In 'Forgery' by Australasian Dance Collective (ADC), you could almost list 'the unknown' as the central character.
Each performance of the show is a clean slate for everyone bearing witness, as a computer asserts its control and unleashes its algorithms on the six-person cast, in a different way each time. When you put technology in charge of humans. . . Anything can happen.
'Forgery' is developed by award-winning Australian dancer, sound engineer, choreographer and creative coder Alisdair Macindoe.
Australasian Dance Collective company artist and 'Forgery' cast member Josephine Weise joined the collective in 2019 and in that same year was nominated as a 'Dancer To Watch' in Dance Australia's Critics' Choice.
Here, we chat with her about her involvement in 'Forgery', playing as part of Brisbane Festival. What has it been like, so far, to be involved with ‘Forgery’?
It’s been a wonderful challenge; simultaneously freeing and impossible as Alisdair put it. I have a strong and whacky imagination, so it’s a lot of fun to utilise it as a way to execute seemingly impossible tasks. How did it all begin?
Alisdair Macindoe was commissioned by ADC to make a work on the six dancers of the company in 2020. Luckily the A.I.D programme (Artificially Intelligent Dances) he and Josh Mu developed made for a very COVID-friendly creative practice during the lockdowns as only a computer was needed on our end to run the programme. How do you prepare for a show that will be different each time?!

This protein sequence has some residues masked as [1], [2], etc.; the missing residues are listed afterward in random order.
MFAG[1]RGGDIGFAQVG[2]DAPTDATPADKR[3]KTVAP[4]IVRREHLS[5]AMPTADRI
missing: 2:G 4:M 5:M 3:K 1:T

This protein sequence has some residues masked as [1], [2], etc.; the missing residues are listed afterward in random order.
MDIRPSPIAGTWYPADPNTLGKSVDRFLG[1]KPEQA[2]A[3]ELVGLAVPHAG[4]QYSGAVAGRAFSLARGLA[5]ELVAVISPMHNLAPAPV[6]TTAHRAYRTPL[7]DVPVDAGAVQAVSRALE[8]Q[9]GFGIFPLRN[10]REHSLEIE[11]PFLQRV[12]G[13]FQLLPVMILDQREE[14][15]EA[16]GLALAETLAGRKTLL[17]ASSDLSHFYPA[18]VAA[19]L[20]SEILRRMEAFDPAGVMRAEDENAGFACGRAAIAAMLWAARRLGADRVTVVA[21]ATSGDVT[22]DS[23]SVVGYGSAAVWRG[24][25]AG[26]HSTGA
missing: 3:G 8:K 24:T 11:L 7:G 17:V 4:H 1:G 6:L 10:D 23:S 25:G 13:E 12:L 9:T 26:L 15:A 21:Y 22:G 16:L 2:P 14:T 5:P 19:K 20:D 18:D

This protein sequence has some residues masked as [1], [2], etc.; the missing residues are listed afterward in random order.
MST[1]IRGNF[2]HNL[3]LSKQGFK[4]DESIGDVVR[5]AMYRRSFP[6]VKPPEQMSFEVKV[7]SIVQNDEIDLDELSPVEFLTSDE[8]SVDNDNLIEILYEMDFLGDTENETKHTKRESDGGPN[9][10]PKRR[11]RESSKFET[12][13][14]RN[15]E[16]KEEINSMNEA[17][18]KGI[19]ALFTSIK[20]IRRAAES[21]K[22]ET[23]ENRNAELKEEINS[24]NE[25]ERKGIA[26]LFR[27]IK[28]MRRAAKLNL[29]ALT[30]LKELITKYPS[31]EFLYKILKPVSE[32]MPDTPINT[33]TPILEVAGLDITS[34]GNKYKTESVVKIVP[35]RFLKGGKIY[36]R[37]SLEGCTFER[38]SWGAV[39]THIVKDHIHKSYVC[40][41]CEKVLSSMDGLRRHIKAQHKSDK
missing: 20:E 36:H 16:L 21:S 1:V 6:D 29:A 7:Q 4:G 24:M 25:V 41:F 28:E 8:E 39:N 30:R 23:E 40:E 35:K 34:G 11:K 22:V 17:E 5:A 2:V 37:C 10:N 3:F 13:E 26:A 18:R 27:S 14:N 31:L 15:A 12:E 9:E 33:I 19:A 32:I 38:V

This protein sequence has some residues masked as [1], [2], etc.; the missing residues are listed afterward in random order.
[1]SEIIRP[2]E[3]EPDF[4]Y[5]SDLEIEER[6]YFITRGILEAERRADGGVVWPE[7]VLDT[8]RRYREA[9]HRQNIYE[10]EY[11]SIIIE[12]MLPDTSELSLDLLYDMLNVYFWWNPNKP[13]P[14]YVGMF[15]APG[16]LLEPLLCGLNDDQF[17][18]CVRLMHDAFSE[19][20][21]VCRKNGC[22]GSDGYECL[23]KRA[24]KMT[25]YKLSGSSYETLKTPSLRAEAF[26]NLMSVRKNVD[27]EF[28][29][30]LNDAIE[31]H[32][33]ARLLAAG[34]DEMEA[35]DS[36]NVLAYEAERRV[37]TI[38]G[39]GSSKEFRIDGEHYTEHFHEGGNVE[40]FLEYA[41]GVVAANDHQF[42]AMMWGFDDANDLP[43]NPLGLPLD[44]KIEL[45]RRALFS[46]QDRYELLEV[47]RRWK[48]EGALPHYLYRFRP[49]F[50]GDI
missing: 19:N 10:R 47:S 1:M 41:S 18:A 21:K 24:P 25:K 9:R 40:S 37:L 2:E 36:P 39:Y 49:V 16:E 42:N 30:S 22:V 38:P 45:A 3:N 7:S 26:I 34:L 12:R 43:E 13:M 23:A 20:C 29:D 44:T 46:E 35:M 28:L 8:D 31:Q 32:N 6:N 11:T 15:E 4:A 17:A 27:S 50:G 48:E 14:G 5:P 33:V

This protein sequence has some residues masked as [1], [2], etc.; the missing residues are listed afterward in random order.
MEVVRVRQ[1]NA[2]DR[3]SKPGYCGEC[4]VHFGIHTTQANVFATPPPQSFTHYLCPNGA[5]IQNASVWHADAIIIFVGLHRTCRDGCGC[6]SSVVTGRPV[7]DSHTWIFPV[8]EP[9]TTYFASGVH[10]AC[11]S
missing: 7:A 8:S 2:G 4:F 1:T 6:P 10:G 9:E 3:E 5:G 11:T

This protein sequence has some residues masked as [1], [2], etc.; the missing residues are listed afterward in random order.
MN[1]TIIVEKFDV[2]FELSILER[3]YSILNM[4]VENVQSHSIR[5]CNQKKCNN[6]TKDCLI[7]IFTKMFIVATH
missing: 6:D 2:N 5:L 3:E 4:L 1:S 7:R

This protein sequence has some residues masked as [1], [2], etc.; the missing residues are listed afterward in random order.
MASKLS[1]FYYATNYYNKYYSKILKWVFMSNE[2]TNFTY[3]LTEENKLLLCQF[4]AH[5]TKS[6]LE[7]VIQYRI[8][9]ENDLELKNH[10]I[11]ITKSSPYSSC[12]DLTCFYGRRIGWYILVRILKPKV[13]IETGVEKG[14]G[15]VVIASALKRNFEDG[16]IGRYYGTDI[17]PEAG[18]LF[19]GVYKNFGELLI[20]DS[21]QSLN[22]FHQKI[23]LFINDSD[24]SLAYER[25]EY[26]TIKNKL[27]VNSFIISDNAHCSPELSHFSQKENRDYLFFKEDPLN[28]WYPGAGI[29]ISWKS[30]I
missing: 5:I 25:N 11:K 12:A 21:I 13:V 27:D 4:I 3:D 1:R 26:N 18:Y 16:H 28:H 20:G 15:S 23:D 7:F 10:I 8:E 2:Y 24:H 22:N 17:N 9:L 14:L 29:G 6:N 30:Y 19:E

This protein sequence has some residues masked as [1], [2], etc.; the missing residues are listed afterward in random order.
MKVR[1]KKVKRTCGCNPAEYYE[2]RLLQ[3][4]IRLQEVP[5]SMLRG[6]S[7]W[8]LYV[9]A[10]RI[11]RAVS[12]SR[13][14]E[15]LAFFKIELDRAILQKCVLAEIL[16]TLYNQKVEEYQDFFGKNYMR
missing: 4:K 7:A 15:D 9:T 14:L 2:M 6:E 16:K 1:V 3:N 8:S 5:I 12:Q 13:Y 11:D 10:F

Staying open to all possibilities, prioritising listening and practising delivery of an idea with purity and clarity. What kinds of things does it challenge within you as a dancer?
Keeping things simple. With the bombardment of information that we accumulatively layer, it becomes necessary to execute the tasks with simplicity and clarity. It helps me to understand the complexity of information in my body and make this clear for audiences too.
'Forgery' - Image © David Kelly
And why do you think audiences will be drawn to the work?
People love watching other people. I think it will be captivating for others to see how the information is interpreted and watch a group of people with individual comprehensions of an idea work together to problem solve. What makes the show a good fit for Brisbane Festival?
The fact that each show is unique makes it perfect for Brisbane Festival attendees. You can come and watch again and again and experience a totally new performance outcome. On the theme of technology/computers, what do you think is the single best thing technology has given us?
Readily available information at our disposal. How about the worst?
The fact that everything is perpetuated forever, the lack of privacy, and the addiction to constant stimulation! What is the main thing you’ve learned so far, being part of ‘Forgery’?
It’s opened my mind to how many ways things can be interpreted. It's also teaching me how to multitask effectively and how to construct a performance as an individual and as a part of a group. 'Forgery' plays Queensland Performing Arts Centre 22 September-2 October.